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RUS Shreds List of Materials

Phil Harvey
TDM Replacement News Analysis
Phil Harvey, US Bureau Chief
5/26/2011

Jonathan S. Adelstein, administrator of the United States Department of Agriculture (USDA) ’s Rural Utilities Service, says the agency will no longer supply its borrowers with an approved shopping list of gear for telecom networks.

In a letter published earlier this week, Adelstein blamed his budget for killing the hallowed List of Materials. For a telco borrowing funds to build a network, the List was a vetting process used by smaller telcos and consulting engineers for guidance in selecting suppliers.

"It boils down to: Does the system do what the supplier says it is supposed to do?" explains Kermit Ross, principal of Millennium Marketing. "The List has been the only way for small telcos to have any assurance of that."

Why this matters
The RUS lends money to rural telcos for constructing networks, procuring equipment and modernizing old networks to run new services, like broadband. With one stroke of his red crayon, Adelstein has removed one way for the USDA to make sure that taxpayer dollars aren't squandered on faulty or dangerous equipment.

[Ed. Note: Though it has nothing at all to do with the RUS list, or this story, we can't help but recall what sometimes happens when telcos don't thoroughly check out their gear. Kaboom!]

For telecom equipment vendors, getting on the RUS List of Materials -- being "RUS accepted," as the vendors put it -- was a great thing for two reasons:

  1. It provided vendors a chance for publicity, much like passing a certification or getting an industry award.
  2. The RUS list narrowed the universe of companies who were competing for certain service provider dollars. If you got on the list, you only had a few fellow vendors to beat, not the entire world of potential telecom gear suppliers.


In The List's place, Adelstein writes, the RUS will "transition from a listing process to an approach which ensures that construction financed by RUS meets applicable industry standards." Whew. Well. Problem solved, then.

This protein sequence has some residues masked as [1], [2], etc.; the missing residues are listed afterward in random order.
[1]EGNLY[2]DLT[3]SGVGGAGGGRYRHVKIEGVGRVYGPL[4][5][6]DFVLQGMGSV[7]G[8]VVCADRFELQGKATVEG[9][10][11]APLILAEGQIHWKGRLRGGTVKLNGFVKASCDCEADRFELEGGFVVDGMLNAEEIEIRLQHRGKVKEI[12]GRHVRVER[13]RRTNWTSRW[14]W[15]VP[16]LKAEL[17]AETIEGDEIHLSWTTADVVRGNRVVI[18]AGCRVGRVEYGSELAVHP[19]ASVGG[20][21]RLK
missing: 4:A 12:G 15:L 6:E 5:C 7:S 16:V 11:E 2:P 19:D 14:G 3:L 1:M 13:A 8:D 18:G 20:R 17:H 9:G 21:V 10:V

For more
Further reading about the RUS and what it's been funding:

— Phil Harvey, Editor-in-Chief, Light Reading

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Pete Baldwin
Pete Baldwin
12/5/2012 | 5:04:04 PM
re: RUS Shreds List of Materials


The RUS list still exists, right? That is, anyone who got one recently still has it.


So, there's that.  That list will get more and more obsolete over time, of course, but it means the companies who got RUS approval might see some benefit for a little while longer.

DCITDave
DCITDave
12/5/2012 | 5:04:02 PM
re: RUS Shreds List of Materials


It does indeed, but I couldn't find a current copy on the USDA's Web site. So there will be some value to having an older copy. But I wonder, too, if this will open things up for companies like Huawei and other companies who weren't RUS approved.

JohnMike
JohnMike
12/5/2012 | 5:03:59 PM
re: RUS Shreds List of Materials


The LOM is dead! It no longer exists - that's what Adelstein said in his letter.  You can no longer obtain a copy, the last of which was updated in May. More important, any vendor that had made it on to the LOM can no longer claim that its product is 'RUS-accepted'. 


The LOM's primary purpose was to present products that were 'technically acceptable' for use in a RUS borrower's network, not just products Made in America.  The LOM included products that both met the Buy American provision, and were of Non-Domestic manufacture. As such, a number of Huawei products were on the LOM.

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